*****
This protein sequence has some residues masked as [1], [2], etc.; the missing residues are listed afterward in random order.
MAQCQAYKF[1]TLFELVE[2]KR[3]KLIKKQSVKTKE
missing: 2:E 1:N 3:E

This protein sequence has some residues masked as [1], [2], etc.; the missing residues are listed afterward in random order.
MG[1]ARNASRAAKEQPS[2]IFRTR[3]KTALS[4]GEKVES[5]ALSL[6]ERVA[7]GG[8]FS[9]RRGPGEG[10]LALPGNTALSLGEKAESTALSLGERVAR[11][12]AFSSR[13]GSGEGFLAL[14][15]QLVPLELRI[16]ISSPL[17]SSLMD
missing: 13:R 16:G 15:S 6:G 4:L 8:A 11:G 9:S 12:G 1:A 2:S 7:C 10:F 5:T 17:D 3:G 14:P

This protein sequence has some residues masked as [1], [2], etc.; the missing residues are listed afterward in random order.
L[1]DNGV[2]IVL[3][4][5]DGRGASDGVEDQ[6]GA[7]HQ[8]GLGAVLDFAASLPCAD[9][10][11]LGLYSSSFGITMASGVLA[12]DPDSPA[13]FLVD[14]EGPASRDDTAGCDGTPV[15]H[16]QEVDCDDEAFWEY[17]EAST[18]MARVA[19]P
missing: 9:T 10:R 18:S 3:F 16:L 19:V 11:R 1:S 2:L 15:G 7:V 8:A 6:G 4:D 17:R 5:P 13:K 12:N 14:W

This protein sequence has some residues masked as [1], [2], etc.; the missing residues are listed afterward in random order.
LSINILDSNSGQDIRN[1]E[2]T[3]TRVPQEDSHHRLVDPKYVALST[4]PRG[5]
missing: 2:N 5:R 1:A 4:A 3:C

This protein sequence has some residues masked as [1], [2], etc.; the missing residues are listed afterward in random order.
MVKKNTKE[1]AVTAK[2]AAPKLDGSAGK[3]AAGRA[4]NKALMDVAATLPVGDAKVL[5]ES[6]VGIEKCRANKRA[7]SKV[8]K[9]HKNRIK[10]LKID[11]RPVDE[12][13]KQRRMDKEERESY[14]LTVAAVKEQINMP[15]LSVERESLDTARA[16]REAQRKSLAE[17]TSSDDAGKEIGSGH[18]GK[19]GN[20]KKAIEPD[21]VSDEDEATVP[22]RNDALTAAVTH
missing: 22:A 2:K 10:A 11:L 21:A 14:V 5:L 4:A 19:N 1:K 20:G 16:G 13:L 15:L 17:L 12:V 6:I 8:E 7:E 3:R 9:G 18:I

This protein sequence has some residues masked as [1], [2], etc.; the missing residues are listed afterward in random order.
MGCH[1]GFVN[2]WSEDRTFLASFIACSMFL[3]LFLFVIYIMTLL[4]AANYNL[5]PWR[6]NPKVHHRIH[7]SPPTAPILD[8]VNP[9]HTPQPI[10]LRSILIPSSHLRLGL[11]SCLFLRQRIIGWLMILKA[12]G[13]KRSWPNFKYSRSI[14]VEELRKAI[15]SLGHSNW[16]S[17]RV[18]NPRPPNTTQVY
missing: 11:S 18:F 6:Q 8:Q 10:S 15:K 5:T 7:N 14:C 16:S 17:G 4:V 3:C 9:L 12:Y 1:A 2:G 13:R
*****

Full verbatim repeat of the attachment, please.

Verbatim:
This protein sequence has some residues masked as [1], [2], etc.; the missing residues are listed afterward in random order.
MAQCQAYKF[1]TLFELVE[2]KR[3]KLIKKQSVKTKE
missing: 2:E 1:N 3:E

This protein sequence has some residues masked as [1], [2], etc.; the missing residues are listed afterward in random order.
MG[1]ARNASRAAKEQPS[2]IFRTR[3]KTALS[4]GEKVES[5]ALSL[6]ERVA[7]GG[8]FS[9]RRGPGEG[10]LALPGNTALSLGEKAESTALSLGERVAR[11][12]AFSSR[13]GSGEGFLAL[14][15]QLVPLELRI[16]ISSPL[17]SSLMD
missing: 13:R 16:G 15:S 6:G 4:L 8:A 11:G 9:S 12:G 1:A 2:S 7:C 10:F 5:T 17:D 3:G 14:P

This protein sequence has some residues masked as [1], [2], etc.; the missing residues are listed afterward in random order.
L[1]DNGV[2]IVL[3][4][5]DGRGASDGVEDQ[6]GA[7]HQ[8]GLGAVLDFAASLPCAD[9][10][11]LGLYSSSFGITMASGVLA[12]DPDSPA[13]FLVD[14]EGPASRDDTAGCDGTPV[15]H[16]QEVDCDDEAFWEY[17]EAST[18]MARVA[19]P
missing: 9:T 10:R 18:S 3:F 16:L 19:V 11:R 1:S 2:L 15:G 7:V 8:A 6:G 4:D 17:R 5:P 13:K 12:N 14:W

This protein sequence has some residues masked as [1], [2], etc.; the missing residues are listed afterward in random order.
LSINILDSNSGQDIRN[1]E[2]T[3]TRVPQEDSHHRLVDPKYVALST[4]PRG[5]
missing: 2:N 5:R 1:A 4:A 3:C

This protein sequence has some residues masked as [1], [2], etc.; the missing residues are listed afterward in random order.
MVKKNTKE[1]AVTAK[2]AAPKLDGSAGK[3]AAGRA[4]NKALMDVAATLPVGDAKVL[5]ES[6]VGIEKCRANKRA[7]SKV[8]K[9]HKNRIK[10]LKID[11]RPVDE[12][13]KQRRMDKEERESY[14]LTVAAVKEQINMP[15]LSVERESLDTARA[16]REAQRKSLAE[17]TSSDDAGKEIGSGH[18]GK[19]GN[20]KKAIEPD[21]VSDEDEATVP[22]RNDALTAAVTH
missing: 22:A 2:K 10:A 11:L 21:A 14:V 5:L 4:A 19:N 1:K 20:G 16:G 13:L 15:L 17:L 12:V 6:I 8:E 7:E 3:R 9:G 18:I

This protein sequence has some residues masked as [1], [2], etc.; the missing residues are listed afterward in random order.
MGCH[1]GFVN[2]WSEDRTFLASFIACSMFL[3]LFLFVIYIMTLL[4]AANYNL[5]PWR[6]NPKVHHRIH[7]SPPTAPILD[8]VNP[9]HTPQPI[10]LRSILIPSSHLRLGL[11]SCLFLRQRIIGWLMILKA[12]G[13]KRSWPNFKYSRSI[14]VEELRKAI[15]SLGHSNW[16]S[17]RV[18]NPRPPNTTQVY
missing: 11:S 18:F 6:Q 8:Q 10:S 15:K 5:T 7:N 14:C 16:S 17:G 4:V 3:C 9:L 12:Y 1:A 2:G 13:R